Netflix has stated it is committed to creating more international productions, rather than simply purchasing international distribution rights to shows; however this commitment is not necessarily coming from the kindness of their hearts; back in 2018, the European Parliament imposed a quota on domestically produced content on streaming services, and for platforms to contribute to national film funds.

On the other side of the coin, not everyone is so keen on the prospect of geo-locked content, with one Maltese MEP calling for equal access to Netflix content across Europe, arguing that blocking content to users from certain countries while charging the same in subscriptions is “discriminatory.” In fact, geo-blocking of content is being linked to increased rates of piracy, while almost two-thirds of VPN users do so in order to access geo-locked entertainment.

To the East, Chinese platforms such as Tencent’s WeChat have been pivoting towards Western consumers, partnering with Visa, Mastercard and American Express to enable international payments in China through WeChat Pay. WeChat’s Western edition is, however, subject to one particular regional difference – rigorous political surveillance, monitoring international users for unsavoury sentiments.
‘Smart’ audio subscriptions become the new normal 
Though hearing so much about “the new normal” may now cause your ears to close up in disgust, the home-bound, socially distanced masses are increasingly turning to smart speakers and audio-based services, with general use of these devices increasing across the board during lockdown. To take advantage of this, news outlets are turning to audio articles to entice readers to subscribe and become listeners. For Alexa, use of its Skills feature rose 65% worldwide during spring, as Amazon continues to expand its usage potential through its app, integrating service-agnostic functionality with iOS and Android.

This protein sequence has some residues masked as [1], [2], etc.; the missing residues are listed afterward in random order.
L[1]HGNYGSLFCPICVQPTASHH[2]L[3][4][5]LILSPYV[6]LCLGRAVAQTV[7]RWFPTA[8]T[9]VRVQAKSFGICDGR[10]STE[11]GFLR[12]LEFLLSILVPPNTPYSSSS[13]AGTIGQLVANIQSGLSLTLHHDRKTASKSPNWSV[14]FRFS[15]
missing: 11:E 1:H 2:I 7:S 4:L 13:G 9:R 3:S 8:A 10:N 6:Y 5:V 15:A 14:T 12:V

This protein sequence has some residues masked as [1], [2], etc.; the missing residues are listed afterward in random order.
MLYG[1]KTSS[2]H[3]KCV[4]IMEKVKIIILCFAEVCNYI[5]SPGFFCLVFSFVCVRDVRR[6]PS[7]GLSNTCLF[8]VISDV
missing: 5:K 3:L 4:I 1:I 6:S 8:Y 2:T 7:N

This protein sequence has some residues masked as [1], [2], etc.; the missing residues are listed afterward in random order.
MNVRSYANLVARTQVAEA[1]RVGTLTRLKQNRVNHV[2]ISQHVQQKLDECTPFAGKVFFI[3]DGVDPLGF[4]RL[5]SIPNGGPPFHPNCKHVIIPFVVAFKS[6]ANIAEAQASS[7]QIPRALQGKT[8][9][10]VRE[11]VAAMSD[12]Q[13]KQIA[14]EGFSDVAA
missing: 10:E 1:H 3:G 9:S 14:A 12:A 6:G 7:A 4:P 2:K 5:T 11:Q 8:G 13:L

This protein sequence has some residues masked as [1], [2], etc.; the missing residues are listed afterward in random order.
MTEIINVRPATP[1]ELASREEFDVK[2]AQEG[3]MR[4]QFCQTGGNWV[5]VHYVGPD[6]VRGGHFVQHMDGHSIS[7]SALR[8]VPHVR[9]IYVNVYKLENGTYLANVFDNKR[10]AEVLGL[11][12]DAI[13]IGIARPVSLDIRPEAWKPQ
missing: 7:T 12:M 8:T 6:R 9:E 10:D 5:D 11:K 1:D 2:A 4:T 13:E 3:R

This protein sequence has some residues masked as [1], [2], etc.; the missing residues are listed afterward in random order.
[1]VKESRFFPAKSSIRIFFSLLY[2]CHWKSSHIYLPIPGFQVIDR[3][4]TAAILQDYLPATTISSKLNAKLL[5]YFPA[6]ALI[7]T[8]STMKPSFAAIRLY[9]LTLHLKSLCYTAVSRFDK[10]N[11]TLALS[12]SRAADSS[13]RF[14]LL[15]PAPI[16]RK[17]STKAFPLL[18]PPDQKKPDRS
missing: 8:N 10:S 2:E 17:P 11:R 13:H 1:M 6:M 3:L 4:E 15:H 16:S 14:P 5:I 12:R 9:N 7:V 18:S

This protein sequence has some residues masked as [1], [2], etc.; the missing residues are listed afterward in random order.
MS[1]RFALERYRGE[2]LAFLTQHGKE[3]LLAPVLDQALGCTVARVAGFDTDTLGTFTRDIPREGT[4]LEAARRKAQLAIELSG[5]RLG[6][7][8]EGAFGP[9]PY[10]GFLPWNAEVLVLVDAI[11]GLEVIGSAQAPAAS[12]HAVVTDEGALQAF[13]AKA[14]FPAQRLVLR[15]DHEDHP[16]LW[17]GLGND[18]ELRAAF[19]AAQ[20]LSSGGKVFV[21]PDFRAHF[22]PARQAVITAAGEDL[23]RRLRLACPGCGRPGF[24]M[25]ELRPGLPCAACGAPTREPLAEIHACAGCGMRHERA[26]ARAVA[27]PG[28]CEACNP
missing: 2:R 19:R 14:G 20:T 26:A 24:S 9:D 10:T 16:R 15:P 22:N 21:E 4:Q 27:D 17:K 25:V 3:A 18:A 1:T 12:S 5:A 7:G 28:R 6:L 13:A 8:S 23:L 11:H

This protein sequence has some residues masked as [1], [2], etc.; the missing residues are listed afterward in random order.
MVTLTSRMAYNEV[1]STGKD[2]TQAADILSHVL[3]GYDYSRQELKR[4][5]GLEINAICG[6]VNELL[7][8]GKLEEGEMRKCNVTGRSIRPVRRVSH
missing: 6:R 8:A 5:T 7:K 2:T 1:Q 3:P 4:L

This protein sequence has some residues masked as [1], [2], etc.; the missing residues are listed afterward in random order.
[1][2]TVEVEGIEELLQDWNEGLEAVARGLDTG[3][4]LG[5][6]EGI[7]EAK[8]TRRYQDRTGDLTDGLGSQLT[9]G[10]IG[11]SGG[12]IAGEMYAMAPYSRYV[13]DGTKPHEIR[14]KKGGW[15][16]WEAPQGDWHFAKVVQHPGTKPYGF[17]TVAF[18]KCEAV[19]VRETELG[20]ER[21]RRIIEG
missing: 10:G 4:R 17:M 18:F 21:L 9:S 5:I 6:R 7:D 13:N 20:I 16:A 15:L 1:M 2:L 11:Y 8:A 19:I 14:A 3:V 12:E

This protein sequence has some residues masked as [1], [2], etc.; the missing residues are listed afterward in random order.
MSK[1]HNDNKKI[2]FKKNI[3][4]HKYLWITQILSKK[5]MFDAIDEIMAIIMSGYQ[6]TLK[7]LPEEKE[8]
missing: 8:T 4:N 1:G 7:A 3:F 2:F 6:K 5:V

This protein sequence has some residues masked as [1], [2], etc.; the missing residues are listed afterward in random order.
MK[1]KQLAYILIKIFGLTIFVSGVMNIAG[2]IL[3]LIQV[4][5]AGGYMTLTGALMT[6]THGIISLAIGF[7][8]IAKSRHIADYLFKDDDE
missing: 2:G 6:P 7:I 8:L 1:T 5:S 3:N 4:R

Meanwhile, Amazon hosted its Alexa Live 2020 event (virtually, of course) for developers and businesses hoping to capitalise on Amazon’s continuing dominance of the smart speaker market. These developers have recently been given the greenlight to start developing with Alexa Conversations, an overhaul intended to make engaging with the AI seem more natural and fluid.

Confidence in the security of Alexa was, however, dented by revelations of a flaw that allowed hackers to access user conversation histories, a concern that may hinder the expansion of this market. If providers want consumers to make further use of smart speakers and monetised subscription services, they must contend with these issues in order to unlock their full potential, lest these speakers become little more than glorified radios.
Pay according to use 
As we’ve recently covered, usage-based billing extends the monetisation capabilities of service providers, offering end-users vastly more options when it comes to managing the terms of their subscriptions whilst only paying for what they value.

In the US, Charter Communications are pitched in a heated battle with the Federal Communications Commission to remove a stipulation banning them from implementing usage-based pricing, which they want to use to take advantage of so-called “power users” who have exponentially increased their usage rates during the lockdown.

The ruling, one of the key terms from their 2016 merger with Time Warner Cable, has been branded “outdated and counterproductive” by Charter in its latest filing. However, some critics argue that if banned from usage-based pricing, Charter will respond by making video streaming prohibitively expensive in an attempt to prop up the dwindling cable TV industry in the US.

Despite the fierce debate over this, the usage-based model remains a powerful tool for subscription businesses looking to reach more customer segments with a pricing approach that is better tuned to their needs and consumption patterns. In a time of major financial uncertainty, when consumers are cutting their spending and businesses are depending on tighter margins, usage-based pricing is now more important than ever.
In this remarkable time for the industry, Cerillion continues to transform businesses for the new economic landscape.